Thank you for your kindness and write me as often as you can. ...
F. K. L.
TO ROBERT LANSING
Bethel, Maine, November 10, 
My dear Lansing,—It is good to see that letter-head, but aren’t you afraid to enter into competition with Mr. Tumulty, who has now, I see, bought the old Shepard mansion and will settle in Washington. How do they do it with the high cost of living what it is? ... The transmutation of brass into gold is becoming a commonplace.
To-night’s paper speaks of Knox as probable Secretary of State. ... Tell me where the opposition is to come from—who are to lead us? ... All possible leaders have been submerged, squelched, drowned out, in the past eight years. I wish the whole country had gone unanimously for Harding. Then we might have started on a fresh, clean footing to create two parties that represent liberal and conservative thought. As it is, I think you will see Hearst and Johnson and La Follette try to capture the radicals of both parties and make a new party of their own. Then I shall be with all the rascals I have been fighting since boyhood—the Wall Street rascals—as against the other group. But maybe the Lord cares a bit for us after all.
I mend very slowly, but I delight in your recovery and wonder at it. ... I do beg you will give me all the gossip of Washington that you can, for I am here in a wilderness, beautiful but not exciting. As always,
F. K. L.
To Carl Snyder
Bethel, November 13, 
Dear Carl,—This is extremely disagreeable business, this of repairs and restoration. I suppose I am doing fairly well considering that I have been more than half a century getting my gearings askew and awry. But I am taking orders now and say “Thank you,” when I get them. Just when I shall be well enough to take hold again is not yet discoverable.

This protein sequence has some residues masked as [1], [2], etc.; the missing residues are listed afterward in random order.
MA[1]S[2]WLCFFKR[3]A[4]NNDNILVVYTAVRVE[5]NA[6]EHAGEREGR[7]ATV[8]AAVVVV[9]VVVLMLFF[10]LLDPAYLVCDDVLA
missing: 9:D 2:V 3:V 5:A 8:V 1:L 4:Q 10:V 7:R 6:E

Strange how little news there is when you are above the clouds. One must be local to be interested in ninety percent of what the papers print. Make me a hermit for a year and I could see things in the large I believe, and ignore the trifles which obscure real vision. But a monk must be checked by a butcher. The ideal must be translated into the possible. “Man cannot live on bread alone”— nor on manna.
Outside it is snowing beautifully, across an insistent sun, the fire is crackling and I do not know that I am ill but for the staring bottles before me.
Give me a line when you have a free minute—and take to your Beautiful Lady my warm regards.
F. K. L.
To William R. Wheeler
Bethel, 17 [November], 1920
My dear Bill,—...I am mighty sorry to hear about the Lady Alice Isabel. Funny that these women are like some damn fools, like myself, and do things too strenuously, and then go bang. Damn that Irish temperament, anyway! O God, that I had been made a stolid, phlegmatic, non-nervous, self-satisfied Britisher, instead of a wild cross between a crazy Irishman, with dreams, desires, fancies, and a dour Scot, with his conscience and his logical bitterness against himself,—and his eternal drive!